Haha! I resisted ordering Nguyen's book, but only because I'm away for half of September, and really couldn't justify it!

                                    1. re: greedygirl

                                      Yeah, I was away most of the Spain month, and part of this last month, although I did manage to make 4 dishes from the Greek book (not a huge number, but not bad considering). I lucked out - my library has both the Vietnamese books. If the recipes turn out well, though, I will likely end up buying the Pham book.

                                      So tell us what exciting and exotic locale you'll be visiting in September ...

                                      1. re: LulusMom

                                        I'm going to Turkey, to a village called Gelemis which we've visited before. It's close to one of Turkey's best beaches (Patara), but has been saved from hideous development by the fact that there's an important archaeological site there, and nesting turtles. It's a win-win situation - great but quiet beach, lovely food, and an amphitheatre. Plus we've had a horribly grey August, so a bit of sun will be welcome.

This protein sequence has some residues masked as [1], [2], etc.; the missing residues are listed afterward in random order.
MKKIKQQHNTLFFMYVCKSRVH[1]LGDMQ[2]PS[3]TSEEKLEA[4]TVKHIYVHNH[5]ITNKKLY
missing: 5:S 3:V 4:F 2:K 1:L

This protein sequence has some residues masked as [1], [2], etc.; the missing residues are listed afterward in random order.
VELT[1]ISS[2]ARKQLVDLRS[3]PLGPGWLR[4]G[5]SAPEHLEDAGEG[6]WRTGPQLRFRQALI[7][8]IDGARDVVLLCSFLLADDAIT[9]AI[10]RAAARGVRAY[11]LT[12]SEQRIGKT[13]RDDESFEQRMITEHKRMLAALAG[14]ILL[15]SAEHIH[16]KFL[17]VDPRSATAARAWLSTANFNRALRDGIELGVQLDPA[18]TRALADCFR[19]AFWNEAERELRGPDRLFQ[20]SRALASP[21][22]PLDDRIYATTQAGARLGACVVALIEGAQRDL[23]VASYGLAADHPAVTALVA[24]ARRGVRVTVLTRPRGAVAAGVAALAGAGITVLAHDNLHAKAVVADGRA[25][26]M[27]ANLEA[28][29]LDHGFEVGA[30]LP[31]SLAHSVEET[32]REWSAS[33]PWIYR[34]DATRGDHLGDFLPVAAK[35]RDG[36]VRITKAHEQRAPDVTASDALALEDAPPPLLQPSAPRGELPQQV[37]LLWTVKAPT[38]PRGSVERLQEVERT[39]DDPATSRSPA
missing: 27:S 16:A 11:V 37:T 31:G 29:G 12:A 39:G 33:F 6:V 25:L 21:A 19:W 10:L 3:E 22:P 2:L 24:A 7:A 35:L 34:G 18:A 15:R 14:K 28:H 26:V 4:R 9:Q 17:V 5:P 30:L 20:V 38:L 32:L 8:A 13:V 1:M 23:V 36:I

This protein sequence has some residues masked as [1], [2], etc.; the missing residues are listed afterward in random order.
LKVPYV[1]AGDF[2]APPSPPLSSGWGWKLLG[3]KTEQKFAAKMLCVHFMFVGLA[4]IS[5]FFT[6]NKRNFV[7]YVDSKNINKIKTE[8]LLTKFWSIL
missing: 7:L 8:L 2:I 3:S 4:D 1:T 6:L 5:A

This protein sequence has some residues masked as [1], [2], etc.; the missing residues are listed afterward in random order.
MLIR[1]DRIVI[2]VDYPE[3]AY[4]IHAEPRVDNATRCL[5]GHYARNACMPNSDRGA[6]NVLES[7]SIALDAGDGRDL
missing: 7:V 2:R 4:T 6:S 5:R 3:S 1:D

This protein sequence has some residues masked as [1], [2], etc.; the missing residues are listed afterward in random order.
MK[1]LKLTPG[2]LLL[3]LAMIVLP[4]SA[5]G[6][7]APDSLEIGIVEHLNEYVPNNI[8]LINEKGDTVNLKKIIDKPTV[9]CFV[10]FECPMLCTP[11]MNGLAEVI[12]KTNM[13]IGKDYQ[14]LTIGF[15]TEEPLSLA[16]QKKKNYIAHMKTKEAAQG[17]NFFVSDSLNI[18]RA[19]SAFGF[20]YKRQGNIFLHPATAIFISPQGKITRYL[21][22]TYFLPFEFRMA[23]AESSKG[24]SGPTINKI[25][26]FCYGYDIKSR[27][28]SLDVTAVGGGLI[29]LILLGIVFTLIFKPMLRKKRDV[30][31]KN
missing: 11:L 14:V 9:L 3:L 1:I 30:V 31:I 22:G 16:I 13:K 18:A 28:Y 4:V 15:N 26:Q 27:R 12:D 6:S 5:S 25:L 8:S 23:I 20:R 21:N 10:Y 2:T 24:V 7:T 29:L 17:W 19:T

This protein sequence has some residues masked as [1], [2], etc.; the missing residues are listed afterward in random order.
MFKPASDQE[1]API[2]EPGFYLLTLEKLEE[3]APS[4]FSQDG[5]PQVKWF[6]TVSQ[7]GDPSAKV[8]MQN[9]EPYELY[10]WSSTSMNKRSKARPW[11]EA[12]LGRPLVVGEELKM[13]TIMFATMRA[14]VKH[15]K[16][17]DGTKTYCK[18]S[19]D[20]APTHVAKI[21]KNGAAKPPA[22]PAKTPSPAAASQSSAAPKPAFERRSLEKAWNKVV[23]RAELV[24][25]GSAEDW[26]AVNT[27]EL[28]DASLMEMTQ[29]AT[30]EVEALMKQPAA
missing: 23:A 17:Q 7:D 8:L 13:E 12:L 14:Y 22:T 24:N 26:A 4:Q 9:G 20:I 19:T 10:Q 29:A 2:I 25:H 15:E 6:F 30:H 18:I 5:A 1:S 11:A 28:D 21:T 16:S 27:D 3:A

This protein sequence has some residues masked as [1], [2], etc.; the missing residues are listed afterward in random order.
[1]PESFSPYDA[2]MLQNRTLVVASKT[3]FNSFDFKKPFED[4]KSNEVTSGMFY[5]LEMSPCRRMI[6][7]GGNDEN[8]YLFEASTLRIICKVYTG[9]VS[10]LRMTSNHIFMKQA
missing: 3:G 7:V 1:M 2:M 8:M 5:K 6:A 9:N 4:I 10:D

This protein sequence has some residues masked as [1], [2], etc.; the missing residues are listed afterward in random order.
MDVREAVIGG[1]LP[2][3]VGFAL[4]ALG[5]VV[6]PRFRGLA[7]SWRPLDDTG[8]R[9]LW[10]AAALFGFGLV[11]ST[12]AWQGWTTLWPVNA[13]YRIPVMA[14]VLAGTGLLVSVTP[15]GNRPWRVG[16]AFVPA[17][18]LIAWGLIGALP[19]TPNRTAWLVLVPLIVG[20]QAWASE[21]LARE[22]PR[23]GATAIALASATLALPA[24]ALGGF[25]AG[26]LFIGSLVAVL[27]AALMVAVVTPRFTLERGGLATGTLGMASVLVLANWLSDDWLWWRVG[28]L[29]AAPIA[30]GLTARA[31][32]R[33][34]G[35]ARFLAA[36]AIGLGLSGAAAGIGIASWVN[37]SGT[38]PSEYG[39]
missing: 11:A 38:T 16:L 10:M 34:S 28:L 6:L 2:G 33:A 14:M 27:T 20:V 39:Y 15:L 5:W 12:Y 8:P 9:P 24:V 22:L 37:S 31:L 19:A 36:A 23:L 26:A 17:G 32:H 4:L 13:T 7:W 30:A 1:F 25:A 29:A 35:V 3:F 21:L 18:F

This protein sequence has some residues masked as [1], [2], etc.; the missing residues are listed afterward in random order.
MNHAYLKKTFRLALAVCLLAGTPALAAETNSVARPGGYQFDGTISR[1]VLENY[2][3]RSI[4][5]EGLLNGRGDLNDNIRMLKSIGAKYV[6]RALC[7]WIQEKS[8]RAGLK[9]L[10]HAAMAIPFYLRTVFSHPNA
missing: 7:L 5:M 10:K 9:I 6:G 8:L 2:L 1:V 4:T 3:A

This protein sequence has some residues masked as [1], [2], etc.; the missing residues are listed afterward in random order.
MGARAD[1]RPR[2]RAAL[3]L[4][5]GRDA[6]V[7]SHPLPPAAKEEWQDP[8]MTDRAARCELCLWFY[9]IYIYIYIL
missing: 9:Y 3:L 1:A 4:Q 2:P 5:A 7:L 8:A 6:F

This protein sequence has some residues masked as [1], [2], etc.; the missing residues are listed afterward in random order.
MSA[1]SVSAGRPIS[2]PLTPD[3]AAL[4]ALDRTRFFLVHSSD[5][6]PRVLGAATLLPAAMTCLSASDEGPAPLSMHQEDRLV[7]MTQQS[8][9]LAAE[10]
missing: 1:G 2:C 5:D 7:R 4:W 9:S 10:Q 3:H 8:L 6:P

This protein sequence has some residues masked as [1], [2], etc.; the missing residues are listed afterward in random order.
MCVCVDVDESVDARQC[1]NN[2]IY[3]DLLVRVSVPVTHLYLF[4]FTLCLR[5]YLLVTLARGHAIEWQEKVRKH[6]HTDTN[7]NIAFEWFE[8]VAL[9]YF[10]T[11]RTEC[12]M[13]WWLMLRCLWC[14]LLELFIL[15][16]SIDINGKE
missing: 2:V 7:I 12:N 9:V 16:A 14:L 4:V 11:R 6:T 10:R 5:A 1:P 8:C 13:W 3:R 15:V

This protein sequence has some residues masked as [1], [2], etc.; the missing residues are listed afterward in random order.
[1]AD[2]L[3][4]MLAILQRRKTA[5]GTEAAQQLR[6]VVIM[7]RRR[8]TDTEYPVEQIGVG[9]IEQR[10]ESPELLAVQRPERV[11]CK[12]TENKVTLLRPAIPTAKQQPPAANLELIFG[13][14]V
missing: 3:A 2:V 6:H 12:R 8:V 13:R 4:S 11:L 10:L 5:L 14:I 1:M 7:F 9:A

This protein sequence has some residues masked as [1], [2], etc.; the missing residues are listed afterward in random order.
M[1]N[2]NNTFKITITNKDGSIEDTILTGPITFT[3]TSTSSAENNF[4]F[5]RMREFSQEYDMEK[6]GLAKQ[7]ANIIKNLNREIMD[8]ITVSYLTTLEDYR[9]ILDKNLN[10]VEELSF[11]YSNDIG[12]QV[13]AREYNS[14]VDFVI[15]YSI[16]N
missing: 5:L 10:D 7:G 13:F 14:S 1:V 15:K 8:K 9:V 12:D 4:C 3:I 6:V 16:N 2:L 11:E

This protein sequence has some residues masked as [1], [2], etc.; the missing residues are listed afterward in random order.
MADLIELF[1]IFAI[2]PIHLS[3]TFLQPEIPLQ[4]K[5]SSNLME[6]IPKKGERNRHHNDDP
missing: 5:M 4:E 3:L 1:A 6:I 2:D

2. re: greedygirl

                                        There's plenty of recipes here:

                                        http://vietworldkitchen.com/recipe.htm

                                        Not sure that all of them are from ItVK, but most seem to be from a quick perusal.

                                        I'm with you, LulusMom. After a month of traveling and another month of guests, I'm ready to get back to COTM with a vengeance. I've already made one of the recipes from ItVK and have three more planned for over the weekend. Itchy fingers, indeed!